Many people are mystified as to why residents and current elected officials in Sarasota are prevented from asking questions and making recommendations about large-scale developments in Sarasota.
Under our current zoning rules, only City of Sarasota employees are allowed to make these decisions. There are no public hearings, no review by the Planning Board and no vote by our elected City Commissioners. This is called Administrative Approval. STOP! believes this must be changed.
In 2003, a group of development interests threatened to sue the City of Sarasota following the adoption of regulations implementing the Downtown Master Plan. To avoid a lawsuit, the City of Sarasota agreed to a number of changes in the new code. One of those changes was the creation of more “incentives” to build: “Administrative Approval” for all projects in downtown Sarasota was considered one such incentive. There was no public discussion about this change to the code, even though this aspect of the settlement prevented citizens and elected officials from participating in public hearings for new projects.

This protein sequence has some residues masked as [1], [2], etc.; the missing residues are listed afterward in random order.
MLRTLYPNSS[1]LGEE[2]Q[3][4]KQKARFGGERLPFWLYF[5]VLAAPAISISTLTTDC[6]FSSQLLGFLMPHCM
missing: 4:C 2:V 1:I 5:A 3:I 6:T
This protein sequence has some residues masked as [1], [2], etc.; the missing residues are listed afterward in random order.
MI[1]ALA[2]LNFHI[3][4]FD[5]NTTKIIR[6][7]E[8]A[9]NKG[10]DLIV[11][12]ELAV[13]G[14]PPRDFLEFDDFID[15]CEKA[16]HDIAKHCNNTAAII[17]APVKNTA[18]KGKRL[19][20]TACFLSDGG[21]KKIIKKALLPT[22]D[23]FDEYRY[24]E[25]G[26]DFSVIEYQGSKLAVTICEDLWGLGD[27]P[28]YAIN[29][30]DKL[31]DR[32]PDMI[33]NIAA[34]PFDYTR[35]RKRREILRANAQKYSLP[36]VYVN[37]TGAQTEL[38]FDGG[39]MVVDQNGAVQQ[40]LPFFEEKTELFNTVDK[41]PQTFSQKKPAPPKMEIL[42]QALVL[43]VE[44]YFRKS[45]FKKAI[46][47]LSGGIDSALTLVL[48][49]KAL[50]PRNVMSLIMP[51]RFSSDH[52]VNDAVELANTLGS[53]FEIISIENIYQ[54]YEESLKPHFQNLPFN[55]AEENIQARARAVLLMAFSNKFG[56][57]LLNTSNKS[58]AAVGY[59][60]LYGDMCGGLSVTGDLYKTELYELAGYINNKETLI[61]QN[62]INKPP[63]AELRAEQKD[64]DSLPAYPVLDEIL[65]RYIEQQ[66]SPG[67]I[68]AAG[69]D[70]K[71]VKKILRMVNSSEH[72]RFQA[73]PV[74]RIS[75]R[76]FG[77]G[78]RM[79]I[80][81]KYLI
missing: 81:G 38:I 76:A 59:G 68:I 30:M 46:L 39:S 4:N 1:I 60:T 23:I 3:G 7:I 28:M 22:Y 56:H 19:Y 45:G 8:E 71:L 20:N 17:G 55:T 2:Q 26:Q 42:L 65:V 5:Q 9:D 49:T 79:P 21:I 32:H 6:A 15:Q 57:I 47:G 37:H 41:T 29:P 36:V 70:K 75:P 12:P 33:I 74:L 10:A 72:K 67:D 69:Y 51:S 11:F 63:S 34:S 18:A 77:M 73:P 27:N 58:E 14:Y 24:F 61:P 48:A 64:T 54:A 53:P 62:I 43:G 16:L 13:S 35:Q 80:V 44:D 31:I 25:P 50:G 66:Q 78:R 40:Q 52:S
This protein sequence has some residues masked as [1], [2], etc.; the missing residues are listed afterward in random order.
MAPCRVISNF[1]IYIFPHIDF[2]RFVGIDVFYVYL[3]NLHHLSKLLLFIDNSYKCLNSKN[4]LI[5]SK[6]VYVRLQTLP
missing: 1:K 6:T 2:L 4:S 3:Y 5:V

STOP! believes citizens should reclaim their voice in how the city grows and develops. Read: How Did Sarasota’s Massive New Vue Win Approval? from Sarasota Magazine.
With Administrative Approval in place, a proposed project is guaranteed approval by City staff if it “meets the zoning code,” no matter how big the project may be, no matter how small the parcel of land or adjacent street, and no matter how close existing buildings may be. Those who support Administrative Approval argue that it provides certainty for developers and that eliminating “time-consuming” public hearings is desirable.
This experiment has failed Sarasota. For a quality Sarasota, we need public hearings, both to discuss individual buildings and make them more compatible with existing neighbors, and ultimately to fix the code itself. The code should change organically, over time, as input from citizens shows where the problems are. We need realistic traffic planning and a greater emphasis on walkability and pedestrian safety.